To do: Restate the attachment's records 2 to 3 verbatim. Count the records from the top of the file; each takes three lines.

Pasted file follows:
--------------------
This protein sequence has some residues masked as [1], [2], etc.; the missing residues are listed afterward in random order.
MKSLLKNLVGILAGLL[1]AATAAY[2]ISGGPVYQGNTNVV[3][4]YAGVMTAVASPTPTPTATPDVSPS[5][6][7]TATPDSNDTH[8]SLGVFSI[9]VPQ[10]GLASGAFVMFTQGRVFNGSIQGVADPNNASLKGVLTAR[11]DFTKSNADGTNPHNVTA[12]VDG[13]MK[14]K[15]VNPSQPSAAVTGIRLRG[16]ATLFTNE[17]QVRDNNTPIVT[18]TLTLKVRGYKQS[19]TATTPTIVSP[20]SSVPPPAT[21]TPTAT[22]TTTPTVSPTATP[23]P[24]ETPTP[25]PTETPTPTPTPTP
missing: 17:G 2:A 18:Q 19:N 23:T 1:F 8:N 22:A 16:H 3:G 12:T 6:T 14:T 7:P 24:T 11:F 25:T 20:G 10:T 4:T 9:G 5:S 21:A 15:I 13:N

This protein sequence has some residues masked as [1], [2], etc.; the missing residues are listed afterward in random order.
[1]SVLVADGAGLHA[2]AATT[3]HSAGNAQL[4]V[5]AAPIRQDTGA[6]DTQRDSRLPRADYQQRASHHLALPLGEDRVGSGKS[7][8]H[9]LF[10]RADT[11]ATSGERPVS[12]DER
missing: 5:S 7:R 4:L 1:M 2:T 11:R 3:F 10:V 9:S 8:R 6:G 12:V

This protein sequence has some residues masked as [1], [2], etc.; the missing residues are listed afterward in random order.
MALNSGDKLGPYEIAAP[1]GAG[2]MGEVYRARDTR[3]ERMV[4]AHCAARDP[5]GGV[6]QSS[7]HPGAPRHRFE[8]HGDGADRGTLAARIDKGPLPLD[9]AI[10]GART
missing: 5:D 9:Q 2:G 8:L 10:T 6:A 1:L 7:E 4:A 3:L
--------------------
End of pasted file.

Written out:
This protein sequence has some residues masked as [1], [2], etc.; the missing residues are listed afterward in random order.
[1]SVLVADGAGLHA[2]AATT[3]HSAGNAQL[4]V[5]AAPIRQDTGA[6]DTQRDSRLPRADYQQRASHHLALPLGEDRVGSGKS[7][8]H[9]LF[10]RADT[11]ATSGERPVS[12]DER
missing: 5:S 7:R 4:L 1:M 2:T 11:R 3:F 10:V 9:S 8:R 6:G 12:V

This protein sequence has some residues masked as [1], [2], etc.; the missing residues are listed afterward in random order.
MALNSGDKLGPYEIAAP[1]GAG[2]MGEVYRARDTR[3]ERMV[4]AHCAARDP[5]GGV[6]QSS[7]HPGAPRHRFE[8]HGDGADRGTLAARIDKGPLPLD[9]AI[10]GART
missing: 5:D 9:Q 2:G 8:L 10:T 6:A 1:L 7:E 4:A 3:L